Governor declares day honoring Nathan Bedford Forrest

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MEMPHIS, Tenn. — Next week Tennessee will honor Nathan Bedford Forrest.

In early June Governor Bill Haslam signed a proclamation honoring Forrest on Monday, July 13.

Forrest has had a day of observance in Tennessee for decades.

The Governor’s office said in order for that to change it would take legislation, so some lawmakers called on the governor to make it happen.

“To say the Governor must sign a proclamation under Nathan Bedford Forrest Park every year is for me as a lawyer, a stretch and for me as a citizen it’s really disappointing,” said state senator Lee Harris.

Harris, a former Memphis City Council member called for Haslam to take action.

After the mass murder in Charleston, South Carolina Haslam called for the bust of Forrest to be removed from the capital.

When WREG asked the Governor’s office about the proclamation, they said the Governor signed it as per statute and it would take legislation for that to change but Harris believed there were ways around that.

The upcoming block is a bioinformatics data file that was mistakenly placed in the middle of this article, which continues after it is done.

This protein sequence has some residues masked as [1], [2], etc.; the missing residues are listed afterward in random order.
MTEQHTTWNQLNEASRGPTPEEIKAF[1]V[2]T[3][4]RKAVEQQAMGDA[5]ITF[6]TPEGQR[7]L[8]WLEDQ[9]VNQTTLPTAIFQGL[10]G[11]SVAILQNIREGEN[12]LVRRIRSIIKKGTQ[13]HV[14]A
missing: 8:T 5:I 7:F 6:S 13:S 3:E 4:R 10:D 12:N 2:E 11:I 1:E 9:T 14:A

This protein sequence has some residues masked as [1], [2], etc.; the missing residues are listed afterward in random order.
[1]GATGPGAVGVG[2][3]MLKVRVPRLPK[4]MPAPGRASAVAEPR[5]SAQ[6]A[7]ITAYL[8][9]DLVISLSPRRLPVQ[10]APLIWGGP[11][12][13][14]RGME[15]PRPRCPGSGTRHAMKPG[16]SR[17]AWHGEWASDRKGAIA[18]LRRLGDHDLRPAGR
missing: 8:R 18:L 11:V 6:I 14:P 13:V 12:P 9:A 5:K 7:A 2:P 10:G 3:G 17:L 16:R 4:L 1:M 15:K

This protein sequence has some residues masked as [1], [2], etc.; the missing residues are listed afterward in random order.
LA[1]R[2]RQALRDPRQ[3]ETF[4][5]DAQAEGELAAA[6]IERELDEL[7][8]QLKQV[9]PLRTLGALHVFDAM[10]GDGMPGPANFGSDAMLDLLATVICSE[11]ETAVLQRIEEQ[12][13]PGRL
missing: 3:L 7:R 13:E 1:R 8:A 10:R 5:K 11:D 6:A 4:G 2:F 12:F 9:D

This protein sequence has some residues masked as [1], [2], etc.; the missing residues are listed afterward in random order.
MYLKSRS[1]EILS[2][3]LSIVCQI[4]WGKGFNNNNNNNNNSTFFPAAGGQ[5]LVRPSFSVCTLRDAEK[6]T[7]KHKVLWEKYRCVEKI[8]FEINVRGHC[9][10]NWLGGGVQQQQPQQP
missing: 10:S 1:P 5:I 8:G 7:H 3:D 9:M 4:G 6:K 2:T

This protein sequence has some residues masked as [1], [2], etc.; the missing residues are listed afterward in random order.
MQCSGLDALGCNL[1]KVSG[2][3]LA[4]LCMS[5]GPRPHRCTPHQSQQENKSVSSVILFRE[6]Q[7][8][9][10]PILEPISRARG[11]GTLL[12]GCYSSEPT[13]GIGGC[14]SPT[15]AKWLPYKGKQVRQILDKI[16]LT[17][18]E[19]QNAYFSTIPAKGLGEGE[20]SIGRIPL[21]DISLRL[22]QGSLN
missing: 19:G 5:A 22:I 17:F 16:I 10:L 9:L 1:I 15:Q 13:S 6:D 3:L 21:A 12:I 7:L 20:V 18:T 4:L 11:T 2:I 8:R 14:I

“The Tennessee constitution gives the governed executive authority which means he has discretion about which he signs or doesn’t sign,” said Harris.

The Governors office never responded to WREG’s questions on whether Haslam had any plans to try and overturn the statute.

But Harris, who was active in the process of changing several Confederate Park names in Memphis a few years ago said its time for change.

“If he really thinks it takes legislative action, he knows the process. He can file legislation tomorrow.,” he said.

However supporters of Forrest said he was a great leader and that he represented history and wasn’t an evil person.

Debbie Reynolds, who was visiting his statute in the Health Sciences Park on Friday said she can see why there’s a day to honor him.

“Well he’s a heroic figure and just a great general. He started as a private and worked his way to a brigadier. He’s the only officer in either side north or south to achieve that,” she said.

Other days that the Governor signs a proclamation for include Robert E. Lee Day and Harriet Tubman Day.

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